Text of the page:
Tata Steel has recently announced an £800 million investment in its plant at Port Talbot, South Wales. While this is not a rail plant, it produces strip for the automotive and white goods industries, it does demonstrate Tata Steel’s commitment to the UK, and prompted the rail engineer to look at some of the work going on in track technology.
When Tata Steel develops new products, a structured stage-gate approach is used to ensure that developments are led by the customer’s needs whilst at the same time taking into account the manufacturing route.
New products first go through a validation and trial phase, followed by the tracking of a commercialised product for a period of five years to continually build on the understanding of new products in service making the innovation process an iterative cycle.
HPrail was developed in response to customer demand for rail better able to withstand the increased traffic and heavier axle loads of today’s railway systems. Based on ten years of research on rail degradation mechanisms combined with world leading metallurgical expertise HPrail provides a high performing solution, which reduces the frequency of rail grinding.
HPrail is a metallurgically engineered rail steel developed to address the three main degradation mechanisms seen on European mixed traffic railways i.e. wear, plastic flow and rolling contact fatigue. The development was underpinned by research work to understand customer needs with respect to reducing the cost of track maintenance.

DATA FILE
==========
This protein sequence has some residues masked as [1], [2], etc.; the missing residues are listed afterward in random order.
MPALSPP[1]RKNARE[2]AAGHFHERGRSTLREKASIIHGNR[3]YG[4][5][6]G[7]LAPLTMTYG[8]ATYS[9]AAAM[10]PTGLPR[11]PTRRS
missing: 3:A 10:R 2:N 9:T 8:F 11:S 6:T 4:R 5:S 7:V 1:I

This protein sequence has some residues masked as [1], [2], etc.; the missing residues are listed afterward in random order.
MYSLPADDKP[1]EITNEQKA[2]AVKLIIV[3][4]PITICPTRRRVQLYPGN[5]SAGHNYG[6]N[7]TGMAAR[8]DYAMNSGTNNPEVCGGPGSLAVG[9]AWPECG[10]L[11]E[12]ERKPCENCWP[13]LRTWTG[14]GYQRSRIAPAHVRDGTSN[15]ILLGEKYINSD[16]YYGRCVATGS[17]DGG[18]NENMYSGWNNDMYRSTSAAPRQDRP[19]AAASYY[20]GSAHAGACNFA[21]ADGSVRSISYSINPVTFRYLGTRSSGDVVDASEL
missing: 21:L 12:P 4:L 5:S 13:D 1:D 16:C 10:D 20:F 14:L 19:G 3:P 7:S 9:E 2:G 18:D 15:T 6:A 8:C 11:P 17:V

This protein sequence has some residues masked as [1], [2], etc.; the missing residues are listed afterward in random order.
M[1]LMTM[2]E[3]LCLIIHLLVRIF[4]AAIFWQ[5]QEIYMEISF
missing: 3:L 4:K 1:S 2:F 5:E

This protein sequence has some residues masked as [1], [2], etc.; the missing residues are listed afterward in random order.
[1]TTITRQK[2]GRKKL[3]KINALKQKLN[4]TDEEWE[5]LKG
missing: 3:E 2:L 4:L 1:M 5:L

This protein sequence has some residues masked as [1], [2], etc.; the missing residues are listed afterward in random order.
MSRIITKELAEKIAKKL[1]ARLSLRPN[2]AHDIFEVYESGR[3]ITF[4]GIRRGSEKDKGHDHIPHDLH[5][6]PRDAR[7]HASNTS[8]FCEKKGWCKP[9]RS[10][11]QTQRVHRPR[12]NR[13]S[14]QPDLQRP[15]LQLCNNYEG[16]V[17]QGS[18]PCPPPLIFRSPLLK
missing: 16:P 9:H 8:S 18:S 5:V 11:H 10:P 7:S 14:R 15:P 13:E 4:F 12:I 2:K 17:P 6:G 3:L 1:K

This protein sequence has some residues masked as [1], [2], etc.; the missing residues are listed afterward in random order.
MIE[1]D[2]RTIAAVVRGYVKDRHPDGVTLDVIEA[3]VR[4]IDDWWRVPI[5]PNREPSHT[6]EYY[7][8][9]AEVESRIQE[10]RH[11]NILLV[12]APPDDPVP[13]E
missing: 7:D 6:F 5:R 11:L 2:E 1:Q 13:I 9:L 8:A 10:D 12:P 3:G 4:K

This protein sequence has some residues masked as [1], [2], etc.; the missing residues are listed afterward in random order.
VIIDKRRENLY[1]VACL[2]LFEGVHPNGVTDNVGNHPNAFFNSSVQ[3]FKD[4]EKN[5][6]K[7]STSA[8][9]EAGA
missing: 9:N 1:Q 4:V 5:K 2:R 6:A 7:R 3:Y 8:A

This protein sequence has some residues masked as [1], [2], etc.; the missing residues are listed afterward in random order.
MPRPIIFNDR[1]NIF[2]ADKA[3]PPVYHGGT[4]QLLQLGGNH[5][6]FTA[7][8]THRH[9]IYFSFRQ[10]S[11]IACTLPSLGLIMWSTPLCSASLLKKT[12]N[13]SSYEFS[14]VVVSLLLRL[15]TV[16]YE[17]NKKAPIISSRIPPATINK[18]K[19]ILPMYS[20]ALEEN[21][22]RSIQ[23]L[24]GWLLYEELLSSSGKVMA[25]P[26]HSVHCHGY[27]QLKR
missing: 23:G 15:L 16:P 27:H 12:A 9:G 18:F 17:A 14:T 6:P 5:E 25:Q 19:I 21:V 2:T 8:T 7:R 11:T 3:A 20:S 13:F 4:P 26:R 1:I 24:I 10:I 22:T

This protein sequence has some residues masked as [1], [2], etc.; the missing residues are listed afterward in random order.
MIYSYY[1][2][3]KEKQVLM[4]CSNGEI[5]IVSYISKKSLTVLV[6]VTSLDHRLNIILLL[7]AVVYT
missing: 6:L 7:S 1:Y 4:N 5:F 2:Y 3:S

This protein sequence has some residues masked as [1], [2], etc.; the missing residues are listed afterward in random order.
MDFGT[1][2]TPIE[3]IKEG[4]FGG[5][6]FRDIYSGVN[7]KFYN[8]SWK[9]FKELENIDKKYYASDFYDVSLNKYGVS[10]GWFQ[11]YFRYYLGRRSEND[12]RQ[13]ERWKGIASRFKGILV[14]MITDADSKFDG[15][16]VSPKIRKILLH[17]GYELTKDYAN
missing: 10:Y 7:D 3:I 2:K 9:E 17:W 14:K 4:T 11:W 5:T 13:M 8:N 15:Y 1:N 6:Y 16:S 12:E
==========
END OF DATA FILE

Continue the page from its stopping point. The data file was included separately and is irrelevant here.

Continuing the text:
Additionally, the manufacturing route for HPrail allows flexibility in terms of supplied lengths, profiles and volume as it can be manufactured either in the UK or in Hayange, France.
In the early development of HPrail, the focus was on track monitoring and forensic laboratory examination of the rail microstructure under wheel loading. Rail steel has a pearlitic structure which has two distinct phases, both of which would need to be addressed to make a longer lasting rail.
The result was the creation of a steel using the traditional techniques of refining the harder constituents of the pearlite structure whilst at the same time engineering the softer ferrite phase to contribute to the in-track performance of the rail.
Early trial work included laboratory investigations, which indicated a step change in the resistance to wear and rolling contact fatigue compared to traditional or current pearlitic rail steels found in the European specification EN13674-1. This counters the traditional approach to tackling the degradation mechanisms by increasing the bulk hardness of the rail steel.
This led to the casting and rolling of the first trial HPrail. These were installed in the works track at Scunthorpe under heavy-duty conditions on the torpedo line (used to transport molten steel across the works) to provide the first live trial and give quick results.
Regular monitoring by the Rail Technologies team and the generation of in-service performance data gave the confidence to progress this development into live mainline track trials.